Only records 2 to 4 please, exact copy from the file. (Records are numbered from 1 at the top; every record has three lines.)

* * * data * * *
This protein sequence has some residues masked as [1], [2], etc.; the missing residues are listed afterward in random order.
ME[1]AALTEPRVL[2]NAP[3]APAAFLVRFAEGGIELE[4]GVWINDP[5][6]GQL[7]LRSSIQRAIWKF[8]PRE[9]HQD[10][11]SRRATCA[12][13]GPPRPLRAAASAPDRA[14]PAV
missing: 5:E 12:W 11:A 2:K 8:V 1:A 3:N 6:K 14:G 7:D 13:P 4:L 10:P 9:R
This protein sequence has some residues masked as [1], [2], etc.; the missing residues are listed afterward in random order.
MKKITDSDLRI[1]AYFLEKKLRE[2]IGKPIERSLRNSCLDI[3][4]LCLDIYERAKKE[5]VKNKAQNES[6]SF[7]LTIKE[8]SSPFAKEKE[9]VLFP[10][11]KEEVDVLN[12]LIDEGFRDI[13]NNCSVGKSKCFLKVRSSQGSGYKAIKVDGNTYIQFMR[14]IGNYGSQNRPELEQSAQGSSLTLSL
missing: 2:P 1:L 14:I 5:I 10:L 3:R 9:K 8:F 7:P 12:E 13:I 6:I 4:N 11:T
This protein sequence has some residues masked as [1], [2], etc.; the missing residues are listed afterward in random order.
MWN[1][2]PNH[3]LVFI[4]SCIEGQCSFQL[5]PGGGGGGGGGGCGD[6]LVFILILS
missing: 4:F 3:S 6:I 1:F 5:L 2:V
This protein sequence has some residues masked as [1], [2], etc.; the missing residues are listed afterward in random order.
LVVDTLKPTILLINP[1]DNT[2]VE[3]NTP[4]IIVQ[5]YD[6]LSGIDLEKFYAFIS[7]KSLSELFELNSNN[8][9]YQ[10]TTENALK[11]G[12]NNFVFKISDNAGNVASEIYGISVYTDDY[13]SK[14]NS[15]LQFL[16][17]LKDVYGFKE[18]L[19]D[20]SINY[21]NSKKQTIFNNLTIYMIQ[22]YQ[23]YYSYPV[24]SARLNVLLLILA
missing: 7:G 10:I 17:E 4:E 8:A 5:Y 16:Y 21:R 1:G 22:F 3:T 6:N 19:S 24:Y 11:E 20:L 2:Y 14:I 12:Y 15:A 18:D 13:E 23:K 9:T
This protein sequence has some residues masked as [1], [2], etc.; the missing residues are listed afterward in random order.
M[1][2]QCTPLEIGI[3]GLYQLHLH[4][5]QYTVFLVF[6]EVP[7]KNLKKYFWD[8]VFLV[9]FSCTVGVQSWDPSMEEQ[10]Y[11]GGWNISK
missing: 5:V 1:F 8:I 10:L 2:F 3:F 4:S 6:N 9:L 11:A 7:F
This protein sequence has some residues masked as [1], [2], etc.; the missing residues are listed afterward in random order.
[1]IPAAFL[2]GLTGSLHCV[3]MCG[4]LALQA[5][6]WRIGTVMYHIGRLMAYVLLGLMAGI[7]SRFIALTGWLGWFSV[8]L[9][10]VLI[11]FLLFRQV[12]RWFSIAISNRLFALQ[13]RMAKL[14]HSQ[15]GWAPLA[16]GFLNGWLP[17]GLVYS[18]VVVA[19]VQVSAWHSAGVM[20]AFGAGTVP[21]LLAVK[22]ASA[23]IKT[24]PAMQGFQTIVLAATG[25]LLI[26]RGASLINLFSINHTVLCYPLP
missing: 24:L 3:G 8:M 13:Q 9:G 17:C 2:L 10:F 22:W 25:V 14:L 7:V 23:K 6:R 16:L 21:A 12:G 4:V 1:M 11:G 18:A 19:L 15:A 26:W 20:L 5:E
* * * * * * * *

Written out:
This protein sequence has some residues masked as [1], [2], etc.; the missing residues are listed afterward in random order.
MKKITDSDLRI[1]AYFLEKKLRE[2]IGKPIERSLRNSCLDI[3][4]LCLDIYERAKKE[5]VKNKAQNES[6]SF[7]LTIKE[8]SSPFAKEKE[9]VLFP[10][11]KEEVDVLN[12]LIDEGFRDI[13]NNCSVGKSKCFLKVRSSQGSGYKAIKVDGNTYIQFMR[14]IGNYGSQNRPELEQSAQGSSLTLSL
missing: 2:P 1:L 14:I 5:I 10:L 3:R 9:K 8:F 7:P 12:E 13:I 6:I 4:N 11:T
This protein sequence has some residues masked as [1], [2], etc.; the missing residues are listed afterward in random order.
MWN[1][2]PNH[3]LVFI[4]SCIEGQCSFQL[5]PGGGGGGGGGGCGD[6]LVFILILS
missing: 4:F 3:S 6:I 1:F 5:L 2:V
This protein sequence has some residues masked as [1], [2], etc.; the missing residues are listed afterward in random order.
LVVDTLKPTILLINP[1]DNT[2]VE[3]NTP[4]IIVQ[5]YD[6]LSGIDLEKFYAFIS[7]KSLSELFELNSNN[8][9]YQ[10]TTENALK[11]G[12]NNFVFKISDNAGNVASEIYGISVYTDDY[13]SK[14]NS[15]LQFL[16][17]LKDVYGFKE[18]L[19]D[20]SINY[21]NSKKQTIFNNLTIYMIQ[22]YQ[23]YYSYPV[24]SARLNVLLLILA
missing: 7:G 10:I 17:E 4:E 8:A 5:Y 16:Y 21:R 1:G 22:F 3:T 6:N 19:S 24:Y 11:E 20:L 2:Y 14:I 12:Y 15:A 18:D 13:E 23:K 9:T